Former Kids Hope Alliance CEO calls Mayor Curry’s administration ‘toxic’

Joe Peppers

JACKSONVILLE, Fla. – Joe Peppers, the former CEO of the city’s Kids Hope Alliance, broke his silence Tuesday on WJCT radio. It was his first interview since resigning last year months after his suspension as leader of Jacksonville’s flagship child welfare agency.

Appearing on First Coast Connect, Peppers called Mayor Lenny Curry’s administration “toxic” and accused the mayor and his staff of seeking out “enablers” to execute what Peppers alleged is a corrupt and flawed agenda.

“As a Black man and as a Democrat, I really sort of saw this as an opportunity to really help young Black and brown kids and poor kids, and I really thought that I could do the job,” Peppers told Melissa Ross. “But this administration looks for enablers that will push their agendas. In the beginning, I really assumed positive intent. And I shouldn’t have, because, at the end of the day, I was an enabler. And it was a toxic, toxic culture.”

Peppers resigned in May of 2020 from his leadership of CEO of KHA, nine months after he was placed on administrative leave during an investigation of workplace misconduct y the city’s Inspector General’s Office.

Hughes made that decision a day after The Florida Times-Union reported that Peppers authored an explosive memo accusing Hughes and another Curry official of exerting “undue influence” on him to steer grant money to preferred organizations.

Hughes has said he never instructed Peppers to do that.

The report by the city’s inspector general completed last September found that Peppers was having an intimate relationship with a senior leadership team member that went sour while they both worked at the city-funded agency. An audit also found that Peppers tried to funnel grant money to friends and business associates who may not have qualified for the grant.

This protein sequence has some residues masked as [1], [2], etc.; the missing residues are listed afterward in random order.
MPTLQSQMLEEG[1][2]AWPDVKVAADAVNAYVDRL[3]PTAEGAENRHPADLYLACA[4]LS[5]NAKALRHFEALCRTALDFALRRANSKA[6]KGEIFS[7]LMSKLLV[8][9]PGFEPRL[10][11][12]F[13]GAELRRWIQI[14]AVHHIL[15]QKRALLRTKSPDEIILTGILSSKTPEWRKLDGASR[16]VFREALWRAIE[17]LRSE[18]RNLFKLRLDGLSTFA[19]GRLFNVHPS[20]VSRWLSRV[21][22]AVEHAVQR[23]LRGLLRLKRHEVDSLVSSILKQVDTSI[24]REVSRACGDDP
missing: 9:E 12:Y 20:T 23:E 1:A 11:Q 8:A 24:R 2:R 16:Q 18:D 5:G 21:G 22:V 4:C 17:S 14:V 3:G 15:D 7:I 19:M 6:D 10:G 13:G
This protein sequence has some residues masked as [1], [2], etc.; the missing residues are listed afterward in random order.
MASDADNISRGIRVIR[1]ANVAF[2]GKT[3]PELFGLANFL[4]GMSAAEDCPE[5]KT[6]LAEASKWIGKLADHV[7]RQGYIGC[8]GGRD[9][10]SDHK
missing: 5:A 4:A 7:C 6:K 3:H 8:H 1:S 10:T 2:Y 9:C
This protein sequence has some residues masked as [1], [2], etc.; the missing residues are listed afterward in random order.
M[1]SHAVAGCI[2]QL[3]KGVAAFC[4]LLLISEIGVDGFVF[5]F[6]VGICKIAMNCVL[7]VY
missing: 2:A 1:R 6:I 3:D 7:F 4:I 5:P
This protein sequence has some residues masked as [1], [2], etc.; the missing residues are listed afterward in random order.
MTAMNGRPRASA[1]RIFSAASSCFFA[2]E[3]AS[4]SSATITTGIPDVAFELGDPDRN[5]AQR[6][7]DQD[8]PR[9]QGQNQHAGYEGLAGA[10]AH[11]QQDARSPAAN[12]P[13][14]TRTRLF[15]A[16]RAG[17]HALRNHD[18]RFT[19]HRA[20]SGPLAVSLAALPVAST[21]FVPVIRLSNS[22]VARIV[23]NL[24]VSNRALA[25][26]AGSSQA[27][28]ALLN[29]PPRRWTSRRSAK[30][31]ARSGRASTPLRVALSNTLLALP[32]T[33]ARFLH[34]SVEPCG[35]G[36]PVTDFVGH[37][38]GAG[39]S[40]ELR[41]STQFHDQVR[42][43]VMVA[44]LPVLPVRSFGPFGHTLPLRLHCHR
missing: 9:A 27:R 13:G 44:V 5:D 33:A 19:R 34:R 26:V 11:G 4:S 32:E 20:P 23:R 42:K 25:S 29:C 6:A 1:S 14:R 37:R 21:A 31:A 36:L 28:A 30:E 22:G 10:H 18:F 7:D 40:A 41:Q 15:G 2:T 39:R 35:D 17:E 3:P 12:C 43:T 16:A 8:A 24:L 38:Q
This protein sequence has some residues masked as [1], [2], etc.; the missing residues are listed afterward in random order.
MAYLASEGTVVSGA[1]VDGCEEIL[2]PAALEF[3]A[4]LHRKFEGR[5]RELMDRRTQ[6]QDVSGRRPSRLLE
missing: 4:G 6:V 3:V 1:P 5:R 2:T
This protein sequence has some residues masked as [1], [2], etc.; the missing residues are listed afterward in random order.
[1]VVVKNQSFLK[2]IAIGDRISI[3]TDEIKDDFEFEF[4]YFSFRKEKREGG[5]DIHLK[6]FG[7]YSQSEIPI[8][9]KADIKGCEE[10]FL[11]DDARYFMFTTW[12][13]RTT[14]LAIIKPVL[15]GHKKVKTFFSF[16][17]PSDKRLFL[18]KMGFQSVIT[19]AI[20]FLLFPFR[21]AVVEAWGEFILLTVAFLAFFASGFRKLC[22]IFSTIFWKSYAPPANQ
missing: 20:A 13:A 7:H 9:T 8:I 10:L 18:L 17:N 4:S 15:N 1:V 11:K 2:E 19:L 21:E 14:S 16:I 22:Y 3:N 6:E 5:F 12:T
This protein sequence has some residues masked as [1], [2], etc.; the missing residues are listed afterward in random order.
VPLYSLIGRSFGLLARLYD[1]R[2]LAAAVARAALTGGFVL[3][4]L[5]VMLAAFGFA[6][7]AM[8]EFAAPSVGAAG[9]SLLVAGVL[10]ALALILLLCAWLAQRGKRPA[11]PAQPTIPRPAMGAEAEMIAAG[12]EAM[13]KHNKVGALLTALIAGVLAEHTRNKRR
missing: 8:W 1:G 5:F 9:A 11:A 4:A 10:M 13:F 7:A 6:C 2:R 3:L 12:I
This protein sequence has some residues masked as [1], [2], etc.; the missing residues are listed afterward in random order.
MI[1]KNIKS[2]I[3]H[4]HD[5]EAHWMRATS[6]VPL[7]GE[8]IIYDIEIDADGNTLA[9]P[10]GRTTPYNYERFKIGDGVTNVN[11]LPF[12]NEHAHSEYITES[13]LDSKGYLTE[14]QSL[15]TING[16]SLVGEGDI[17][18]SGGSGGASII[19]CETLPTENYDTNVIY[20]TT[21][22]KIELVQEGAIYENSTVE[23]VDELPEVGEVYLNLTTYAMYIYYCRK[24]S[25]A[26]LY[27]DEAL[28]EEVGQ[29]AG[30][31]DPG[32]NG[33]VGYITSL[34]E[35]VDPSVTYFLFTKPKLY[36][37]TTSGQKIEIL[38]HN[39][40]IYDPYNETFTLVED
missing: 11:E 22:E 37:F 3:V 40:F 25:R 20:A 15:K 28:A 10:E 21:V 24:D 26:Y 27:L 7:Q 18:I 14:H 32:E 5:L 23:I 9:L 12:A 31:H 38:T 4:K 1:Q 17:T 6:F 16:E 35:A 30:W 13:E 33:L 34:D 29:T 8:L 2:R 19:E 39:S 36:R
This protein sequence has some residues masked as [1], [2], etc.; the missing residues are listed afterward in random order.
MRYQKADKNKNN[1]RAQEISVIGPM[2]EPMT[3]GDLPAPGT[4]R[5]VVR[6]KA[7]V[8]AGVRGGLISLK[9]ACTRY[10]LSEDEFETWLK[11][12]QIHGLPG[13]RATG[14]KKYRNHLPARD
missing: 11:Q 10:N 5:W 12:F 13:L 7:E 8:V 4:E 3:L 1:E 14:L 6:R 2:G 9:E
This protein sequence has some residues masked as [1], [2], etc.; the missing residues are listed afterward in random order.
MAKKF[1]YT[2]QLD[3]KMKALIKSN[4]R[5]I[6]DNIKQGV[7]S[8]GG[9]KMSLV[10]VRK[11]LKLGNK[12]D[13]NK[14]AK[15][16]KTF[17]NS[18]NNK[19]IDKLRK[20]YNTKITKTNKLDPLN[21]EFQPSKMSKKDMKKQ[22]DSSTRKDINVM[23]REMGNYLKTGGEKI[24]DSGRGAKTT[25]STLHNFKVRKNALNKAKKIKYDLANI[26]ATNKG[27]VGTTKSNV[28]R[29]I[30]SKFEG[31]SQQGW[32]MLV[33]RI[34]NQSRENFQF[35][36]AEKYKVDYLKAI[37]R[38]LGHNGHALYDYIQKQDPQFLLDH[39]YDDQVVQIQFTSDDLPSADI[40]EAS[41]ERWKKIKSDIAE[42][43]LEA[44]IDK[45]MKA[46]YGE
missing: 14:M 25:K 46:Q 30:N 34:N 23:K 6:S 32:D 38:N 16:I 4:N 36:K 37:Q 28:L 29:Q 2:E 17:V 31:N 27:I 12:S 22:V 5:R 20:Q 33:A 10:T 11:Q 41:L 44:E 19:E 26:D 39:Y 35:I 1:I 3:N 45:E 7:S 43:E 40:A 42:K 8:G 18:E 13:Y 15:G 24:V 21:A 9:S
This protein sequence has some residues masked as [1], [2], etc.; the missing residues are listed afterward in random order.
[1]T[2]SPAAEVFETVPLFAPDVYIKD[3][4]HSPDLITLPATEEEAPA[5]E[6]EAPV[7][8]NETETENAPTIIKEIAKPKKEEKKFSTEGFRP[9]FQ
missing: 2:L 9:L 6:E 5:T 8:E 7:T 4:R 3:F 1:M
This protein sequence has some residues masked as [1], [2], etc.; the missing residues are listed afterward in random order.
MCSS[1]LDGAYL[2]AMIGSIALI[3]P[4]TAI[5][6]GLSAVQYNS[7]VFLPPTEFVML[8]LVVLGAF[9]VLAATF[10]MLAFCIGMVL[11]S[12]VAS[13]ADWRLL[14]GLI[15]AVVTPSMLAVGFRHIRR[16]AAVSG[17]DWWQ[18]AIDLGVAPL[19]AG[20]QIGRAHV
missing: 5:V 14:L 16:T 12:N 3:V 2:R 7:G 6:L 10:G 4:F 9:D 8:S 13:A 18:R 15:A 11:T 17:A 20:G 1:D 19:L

Peppers, a military combat veteran who suffers from PTSD, acknowledged the improper personal relationship but he disputed the rest of the findings in the report.

“I sort of found [it] comical, to be honest with you,” he said. “I remember when I first met the head of that IG office and she described Jacksonville as ‘The Wild Wild West.’ And so I was a little alarmed. But I knew that they were going to smear me. I knew that they were going to talk about my personal life and my relationships and so I wasn’t surprised by that. But I almost thought it was laughable that they would suggest that I tried to steer grants to people because that just was fundamentally not true.”

“Quite frankly, you know, there were parts of my personal life that were out of control. But at the end of the day, they know exactly what they suggested. And I didn’t make that up,’ Peppers added.

Since leaving the KHA position, Peppers has gone back to the private sector, working for Amazon -- the company the Curry administration originally recruited him from.

Peppers said he believes the federal grand jury report into the failed attempt to privatize JEA will bolster his claims.

“I think that you’re going to see a lot of that documented. I think it’s going to be hard to prove because they do a good job of moving in the shadows, but you’re going to see more proof of a toxic culture. And the hiring of people who don’t have a lot of experience is sort of a way to get your own people in that will be loyal to you. And that’s really what the [JEA] effort was around that. That was one of their main objectives, to sell JEA, largely because the city doesn’t have enough money to do things like Lot J and so forth. So it was it was absolutely a talk, a conversation that was that was circulating amongst the administration. For sure, JEA was supposed to be sold in order to facilitate all these other things that they had in mind.”

The full interview with Peppers can be heard on Tuesday’s First Coast Connect with Melissa Ross.